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Complete audits of District Mineral Foundations by the end of 2018: Centre to state govts

Goa, Bihar, Kerala, Meghalaya, Tamil Nadu pulled up for ‘very low’ fund spending

Written by Deepak Patel | New Delhi | Published: November 4, 2018 2:01:35 am

The central government has asked the states to complete their respective audits of District Mineral Foundations (DMFs), the district-level bodies established under the new mining law to benefit local people affected by mining operations, by the end of 2018.

Moreover, the central government has pulled up the state governments of Goa, Bihar, Kerala, Meghalaya and Tamil Nadu for spending “very low” amount of funds, which have been collected under DMFs.

“Union mines secretary mentioned that audit of DMFs is very important and asked all states to initiate the audit process. Some states like Chhattisgarh and Gujarat, have identified and hired the chartered accountants empaneled by Comptroller and Auditor General of India to carry out audit of DMFs. The audits of DMF till the financial year (2017-18), should be completed by December 2018 for all states,” stated the minutes of the Coordination-cum-Empowered Committee (CCEC) meeting that took place in Ahmedabad on October 12.

Officials of mines and minerals departments of various mineral-rich states participated in the CCEC meeting that was chaired by Union Mines Secretary Anil Mukim. Officials belonging to Goa, Bihar, Kerala, Meghalaya and Tamil Nadu explained to Mukim why they have been able to spend only low amounts of funds collected under the DMFs.

“Daulat A Hawaldar, Secretary, Goa mentioned that the implementation of projects under DMF, has already commenced, however, expenditure had not been booked yet. Anand Prakash Sinha, Deputy Director of Mines, Bihar, mentioned that it has undertaken the program in four districts and has completed the same in one district,” the minutes of the meeting stated.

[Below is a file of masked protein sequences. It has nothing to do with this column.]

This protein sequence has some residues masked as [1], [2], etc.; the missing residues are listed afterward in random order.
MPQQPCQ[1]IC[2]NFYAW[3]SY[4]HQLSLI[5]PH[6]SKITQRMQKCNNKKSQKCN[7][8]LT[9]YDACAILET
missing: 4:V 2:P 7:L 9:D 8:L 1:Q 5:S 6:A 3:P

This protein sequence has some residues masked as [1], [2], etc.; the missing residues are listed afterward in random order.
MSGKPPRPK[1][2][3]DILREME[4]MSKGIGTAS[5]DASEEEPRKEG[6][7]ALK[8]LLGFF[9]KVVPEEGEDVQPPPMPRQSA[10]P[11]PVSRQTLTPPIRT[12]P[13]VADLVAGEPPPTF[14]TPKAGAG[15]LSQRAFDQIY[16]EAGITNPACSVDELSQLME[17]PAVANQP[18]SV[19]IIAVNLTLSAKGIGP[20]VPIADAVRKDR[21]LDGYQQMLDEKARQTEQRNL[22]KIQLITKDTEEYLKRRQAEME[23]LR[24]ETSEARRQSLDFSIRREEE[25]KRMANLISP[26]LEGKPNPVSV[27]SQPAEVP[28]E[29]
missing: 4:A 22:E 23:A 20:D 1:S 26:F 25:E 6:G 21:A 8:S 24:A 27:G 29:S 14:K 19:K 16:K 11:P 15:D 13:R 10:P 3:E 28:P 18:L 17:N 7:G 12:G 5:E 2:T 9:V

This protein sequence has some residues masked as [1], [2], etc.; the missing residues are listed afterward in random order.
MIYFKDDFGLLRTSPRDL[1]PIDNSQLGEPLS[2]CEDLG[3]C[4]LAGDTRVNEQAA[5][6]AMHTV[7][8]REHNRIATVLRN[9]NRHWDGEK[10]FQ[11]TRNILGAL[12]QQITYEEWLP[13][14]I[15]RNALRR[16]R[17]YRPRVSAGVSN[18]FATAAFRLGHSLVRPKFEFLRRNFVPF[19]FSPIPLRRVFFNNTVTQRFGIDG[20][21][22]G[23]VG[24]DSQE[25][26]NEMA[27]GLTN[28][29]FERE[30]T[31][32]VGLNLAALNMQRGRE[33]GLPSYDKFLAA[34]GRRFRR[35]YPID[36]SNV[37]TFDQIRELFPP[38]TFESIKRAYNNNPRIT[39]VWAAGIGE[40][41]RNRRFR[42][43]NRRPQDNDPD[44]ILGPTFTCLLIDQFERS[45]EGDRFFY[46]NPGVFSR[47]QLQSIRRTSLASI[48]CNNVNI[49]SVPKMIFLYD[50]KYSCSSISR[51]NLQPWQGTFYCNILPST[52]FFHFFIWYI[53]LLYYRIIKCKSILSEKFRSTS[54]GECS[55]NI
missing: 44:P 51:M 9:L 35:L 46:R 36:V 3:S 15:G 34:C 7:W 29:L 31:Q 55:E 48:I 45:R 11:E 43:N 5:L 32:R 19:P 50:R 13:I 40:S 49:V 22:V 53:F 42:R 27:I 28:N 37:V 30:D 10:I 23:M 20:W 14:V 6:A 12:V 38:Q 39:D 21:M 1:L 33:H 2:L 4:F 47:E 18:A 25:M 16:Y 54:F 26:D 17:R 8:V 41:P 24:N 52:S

As per the data of Union mines ministry, Goa has collected Rs 186.6 crore under its DMFs as on October 1. However, Goa has not been able to spend anything as on October 1. Similarly, mines ministry data shows that Bihar has been able to collect Rs 39.94 crore for its DMFs but it has not spend anything as on October 1. DMFs have been established under Mines and Minerals (Development and Regulation) Amendment Act, 2015, also known as MMDRA Act, 2015.

High priority sectors like drinking water supply, health care, sanitation, education, skill development, women and child care, welfare of the aged and disabled people, skill development and environment conservation will get at least 60 per cent share of the DMF funds, as per the rules. For creating a “supportive and conducive” living environment, the mining rules state that the remaining DMF funds will be spent on making roads, bridges, railways, waterways, irrigation facilities and alternative energy sources.

“Sanjay Kaul, Secretary Mines, Kerala mentioned that the DMF rules were framed recently in May 2018 and DMF are expected to be formed by the end of October 2018 after which the expenditure is expected to progress.P L Lawai, Joint Secretary, Meghalaya said that the state is proposing to start implementing projects shortly. S Sudarsanam, Joint Director, Tamil Nadu stated that 52 per cent of the funds have been allocated to various projects,” the minutes of the October 12 meeting added.

According to Union mines ministry data, Kerala has collected Rs 7.75 crore but has spent nothing as on October 1. Meghalaya has not collected any money for its DMFs as on October 1, according to this data. Tamil Nadu has collected Rs 327.35 crore but has spent just Rs 4.98 crore as on October 1, stated the Union mines ministry data.

Most districts affected by mining operations are extremely poor and without basic amenities such as clean water, schools and hospitals.

Any mining licence or composite licence (prospecting licence-cum-mining licence) can be granted by state governments only through the auction route, the Act states. Such a licence-owner company has to pay the DMF — established in the districts where it is mining — an amount equivalent to 10 per cent of the royalty. However, under the old mining law, licences were granted on a discretionary basis by the state governments. The companies with such licences have to pay an amount equivalent to 30 per cent of the royalty towards DMFs.

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